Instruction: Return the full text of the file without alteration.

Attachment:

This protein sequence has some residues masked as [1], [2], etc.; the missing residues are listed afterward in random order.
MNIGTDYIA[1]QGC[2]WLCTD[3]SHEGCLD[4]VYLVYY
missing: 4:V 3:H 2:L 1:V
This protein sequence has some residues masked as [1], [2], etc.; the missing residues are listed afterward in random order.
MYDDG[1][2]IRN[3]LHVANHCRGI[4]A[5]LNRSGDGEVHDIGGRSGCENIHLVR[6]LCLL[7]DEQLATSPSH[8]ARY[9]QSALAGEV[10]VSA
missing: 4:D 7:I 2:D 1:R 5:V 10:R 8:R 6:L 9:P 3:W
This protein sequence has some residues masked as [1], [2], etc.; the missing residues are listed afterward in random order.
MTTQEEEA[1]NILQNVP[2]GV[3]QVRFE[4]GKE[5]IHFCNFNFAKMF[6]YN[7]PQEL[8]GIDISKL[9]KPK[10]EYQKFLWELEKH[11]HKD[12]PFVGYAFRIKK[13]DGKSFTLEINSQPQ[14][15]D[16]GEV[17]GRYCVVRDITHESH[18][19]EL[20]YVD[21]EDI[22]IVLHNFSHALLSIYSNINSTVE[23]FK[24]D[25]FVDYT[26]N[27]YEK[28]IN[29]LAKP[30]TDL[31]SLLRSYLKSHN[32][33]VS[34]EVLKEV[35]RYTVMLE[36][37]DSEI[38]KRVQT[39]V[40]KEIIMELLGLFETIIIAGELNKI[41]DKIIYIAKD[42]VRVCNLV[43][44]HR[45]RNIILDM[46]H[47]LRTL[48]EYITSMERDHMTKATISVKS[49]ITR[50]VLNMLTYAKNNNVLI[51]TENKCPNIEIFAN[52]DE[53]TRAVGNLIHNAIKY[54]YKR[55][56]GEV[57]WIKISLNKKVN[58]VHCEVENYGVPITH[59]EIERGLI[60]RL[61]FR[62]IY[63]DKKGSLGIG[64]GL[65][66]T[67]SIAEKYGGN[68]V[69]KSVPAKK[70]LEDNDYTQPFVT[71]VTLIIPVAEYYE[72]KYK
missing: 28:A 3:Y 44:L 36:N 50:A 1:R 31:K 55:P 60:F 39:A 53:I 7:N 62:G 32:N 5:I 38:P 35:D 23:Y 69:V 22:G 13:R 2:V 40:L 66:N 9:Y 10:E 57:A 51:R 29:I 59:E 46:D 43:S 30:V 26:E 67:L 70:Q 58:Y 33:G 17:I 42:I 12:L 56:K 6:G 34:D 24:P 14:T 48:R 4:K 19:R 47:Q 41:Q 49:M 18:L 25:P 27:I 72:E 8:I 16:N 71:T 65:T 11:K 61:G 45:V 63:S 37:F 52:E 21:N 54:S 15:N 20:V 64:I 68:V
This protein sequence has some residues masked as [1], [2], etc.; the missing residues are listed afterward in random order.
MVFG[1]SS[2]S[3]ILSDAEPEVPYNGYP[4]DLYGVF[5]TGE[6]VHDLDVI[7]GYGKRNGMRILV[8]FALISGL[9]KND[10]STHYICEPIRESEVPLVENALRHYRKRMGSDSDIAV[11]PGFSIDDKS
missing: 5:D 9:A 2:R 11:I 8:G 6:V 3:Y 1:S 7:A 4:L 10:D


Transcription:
This protein sequence has some residues masked as [1], [2], etc.; the missing residues are listed afterward in random order.
MNIGTDYIA[1]QGC[2]WLCTD[3]SHEGCLD[4]VYLVYY
missing: 4:V 3:H 2:L 1:V
This protein sequence has some residues masked as [1], [2], etc.; the missing residues are listed afterward in random order.
MYDDG[1][2]IRN[3]LHVANHCRGI[4]A[5]LNRSGDGEVHDIGGRSGCENIHLVR[6]LCLL[7]DEQLATSPSH[8]ARY[9]QSALAGEV[10]VSA
missing: 4:D 7:I 2:D 1:R 5:V 10:R 8:R 6:L 9:P 3:W
This protein sequence has some residues masked as [1], [2], etc.; the missing residues are listed afterward in random order.
MTTQEEEA[1]NILQNVP[2]GV[3]QVRFE[4]GKE[5]IHFCNFNFAKMF[6]YN[7]PQEL[8]GIDISKL[9]KPK[10]EYQKFLWELEKH[11]HKD[12]PFVGYAFRIKK[13]DGKSFTLEINSQPQ[14][15]D[16]GEV[17]GRYCVVRDITHESH[18][19]EL[20]YVD[21]EDI[22]IVLHNFSHALLSIYSNINSTVE[23]FK[24]D[25]FVDYT[26]N[27]YEK[28]IN[29]LAKP[30]TDL[31]SLLRSYLKSHN[32][33]VS[34]EVLKEV[35]RYTVMLE[36][37]DSEI[38]KRVQT[39]V[40]KEIIMELLGLFETIIIAGELNKI[41]DKIIYIAKD[42]VRVCNLV[43][44]HR[45]RNIILDM[46]H[47]LRTL[48]EYITSMERDHMTKATISVKS[49]ITR[50]VLNMLTYAKNNNVLI[51]TENKCPNIEIFAN[52]DE[53]TRAVGNLIHNAIKY[54]YKR[55][56]GEV[57]WIKISLNKKVN[58]VHCEVENYGVPITH[59]EIERGLI[60]RL[61]FR[62]IY[63]DKKGSLGIG[64]GL[65][66]T[67]SIAEKYGGN[68]V[69]KSVPAKK[70]LEDNDYTQPFVT[71]VTLIIPVAEYYE[72]KYK
missing: 28:A 3:Y 44:L 36:N 50:A 1:R 31:K 55:P 60:F 39:A 53:I 7:N 62:G 32:N 5:I 38:P 35:D 23:Y 69:V 22:G 13:R 2:V 40:L 66:N 9:Y 10:E 57:A 51:R 29:I 59:E 46:D 43:S 30:V 26:E 67:L 70:Q 58:Y 33:G 17:I 42:I 12:L 56:K 6:G 34:D 24:P 14:T 48:R 4:K 19:R 47:Q 41:Q 49:M 18:L 25:P 27:I 72:E 8:I 16:N 71:T 65:T 11:K 61:G 45:V 63:S 37:F 52:E 21:N 54:S 15:N 20:V 64:I 68:V
This protein sequence has some residues masked as [1], [2], etc.; the missing residues are listed afterward in random order.
MVFG[1]SS[2]S[3]ILSDAEPEVPYNGYP[4]DLYGVF[5]TGE[6]VHDLDVI[7]GYGKRNGMRILV[8]FALISGL[9]KND[10]STHYICEPIRESEVPLVENALRHYRKRMGSDSDIAV[11]PGFSIDDKS
missing: 5:D 9:A 2:R 11:I 8:G 6:V 3:Y 1:S 7:A 4:L 10:D